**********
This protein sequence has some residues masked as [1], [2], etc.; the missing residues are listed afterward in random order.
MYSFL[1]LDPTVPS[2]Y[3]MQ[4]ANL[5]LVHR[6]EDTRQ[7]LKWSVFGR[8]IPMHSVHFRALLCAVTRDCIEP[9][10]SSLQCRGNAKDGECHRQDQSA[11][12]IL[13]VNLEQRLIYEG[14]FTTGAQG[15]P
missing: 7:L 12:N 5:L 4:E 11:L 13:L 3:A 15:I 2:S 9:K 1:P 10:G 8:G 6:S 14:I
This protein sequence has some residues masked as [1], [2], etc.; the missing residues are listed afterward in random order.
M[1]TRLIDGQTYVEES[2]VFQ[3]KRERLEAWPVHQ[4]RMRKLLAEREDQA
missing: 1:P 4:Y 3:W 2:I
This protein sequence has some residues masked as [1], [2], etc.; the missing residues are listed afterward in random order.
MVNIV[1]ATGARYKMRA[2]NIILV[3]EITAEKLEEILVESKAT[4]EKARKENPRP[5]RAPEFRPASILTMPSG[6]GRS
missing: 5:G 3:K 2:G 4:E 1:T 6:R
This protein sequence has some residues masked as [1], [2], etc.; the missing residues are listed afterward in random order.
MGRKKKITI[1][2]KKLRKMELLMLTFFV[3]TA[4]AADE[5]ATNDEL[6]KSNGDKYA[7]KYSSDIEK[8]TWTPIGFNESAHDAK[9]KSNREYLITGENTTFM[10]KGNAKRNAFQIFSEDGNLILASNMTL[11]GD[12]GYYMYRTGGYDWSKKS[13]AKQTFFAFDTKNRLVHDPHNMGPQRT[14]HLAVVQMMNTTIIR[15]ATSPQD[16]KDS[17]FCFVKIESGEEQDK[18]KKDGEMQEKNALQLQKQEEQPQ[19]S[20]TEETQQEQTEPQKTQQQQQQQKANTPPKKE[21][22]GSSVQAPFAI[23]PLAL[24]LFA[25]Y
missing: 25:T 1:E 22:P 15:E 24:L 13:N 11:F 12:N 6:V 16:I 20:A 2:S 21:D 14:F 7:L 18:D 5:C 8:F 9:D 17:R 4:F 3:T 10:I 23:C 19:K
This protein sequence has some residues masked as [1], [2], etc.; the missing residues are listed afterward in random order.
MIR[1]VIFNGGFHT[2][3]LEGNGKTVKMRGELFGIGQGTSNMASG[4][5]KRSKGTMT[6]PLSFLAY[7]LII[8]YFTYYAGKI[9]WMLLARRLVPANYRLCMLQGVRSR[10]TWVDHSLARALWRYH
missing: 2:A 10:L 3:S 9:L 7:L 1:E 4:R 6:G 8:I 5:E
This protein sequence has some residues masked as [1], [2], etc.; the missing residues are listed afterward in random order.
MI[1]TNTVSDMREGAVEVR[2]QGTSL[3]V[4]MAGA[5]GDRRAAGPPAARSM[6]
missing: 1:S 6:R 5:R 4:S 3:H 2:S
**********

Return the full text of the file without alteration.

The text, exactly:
This protein sequence has some residues masked as [1], [2], etc.; the missing residues are listed afterward in random order.
MYSFL[1]LDPTVPS[2]Y[3]MQ[4]ANL[5]LVHR[6]EDTRQ[7]LKWSVFGR[8]IPMHSVHFRALLCAVTRDCIEP[9][10]SSLQCRGNAKDGECHRQDQSA[11][12]IL[13]VNLEQRLIYEG[14]FTTGAQG[15]P
missing: 7:L 12:N 5:L 4:E 11:L 13:L 3:A 15:I 2:S 9:K 1:P 10:G 8:G 6:S 14:I
This protein sequence has some residues masked as [1], [2], etc.; the missing residues are listed afterward in random order.
M[1]TRLIDGQTYVEES[2]VFQ[3]KRERLEAWPVHQ[4]RMRKLLAEREDQA
missing: 1:P 4:Y 3:W 2:I
This protein sequence has some residues masked as [1], [2], etc.; the missing residues are listed afterward in random order.
MVNIV[1]ATGARYKMRA[2]NIILV[3]EITAEKLEEILVESKAT[4]EKARKENPRP[5]RAPEFRPASILTMPSG[6]GRS
missing: 5:G 3:K 2:G 4:E 1:T 6:R
This protein sequence has some residues masked as [1], [2], etc.; the missing residues are listed afterward in random order.
MGRKKKITI[1][2]KKLRKMELLMLTFFV[3]TA[4]AADE[5]ATNDEL[6]KSNGDKYA[7]KYSSDIEK[8]TWTPIGFNESAHDAK[9]KSNREYLITGENTTFM[10]KGNAKRNAFQIFSEDGNLILASNMTL[11]GD[12]GYYMYRTGGYDWSKKS[13]AKQTFFAFDTKNRLVHDPHNMGPQRT[14]HLAVVQMMNTTIIR[15]ATSPQD[16]KDS[17]FCFVKIESGEEQDK[18]KKDGEMQEKNALQLQKQEEQPQ[19]S[20]TEETQQEQTEPQKTQQQQQQQKANTPPKKE[21][22]GSSVQAPFAI[23]PLAL[24]LFA[25]Y
missing: 25:T 1:E 22:P 15:E 24:L 13:N 11:F 12:N 6:V 16:I 20:A 2:S 21:D 14:F 7:L 18:D 5:C 8:F 9:D 17:R 4:F 3:T 10:I 23:C 19:K
This protein sequence has some residues masked as [1], [2], etc.; the missing residues are listed afterward in random order.
MIR[1]VIFNGGFHT[2][3]LEGNGKTVKMRGELFGIGQGTSNMASG[4][5]KRSKGTMT[6]PLSFLAY[7]LII[8]YFTYYAGKI[9]WMLLARRLVPANYRLCMLQGVRSR[10]TWVDHSLARALWRYH
missing: 2:A 10:L 3:S 9:L 7:L 1:E 4:R 6:G 8:I 5:E
This protein sequence has some residues masked as [1], [2], etc.; the missing residues are listed afterward in random order.
MI[1]TNTVSDMREGAVEVR[2]QGTSL[3]V[4]MAGA[5]GDRRAAGPPAARSM[6]
missing: 1:S 6:R 5:R 4:S 3:H 2:S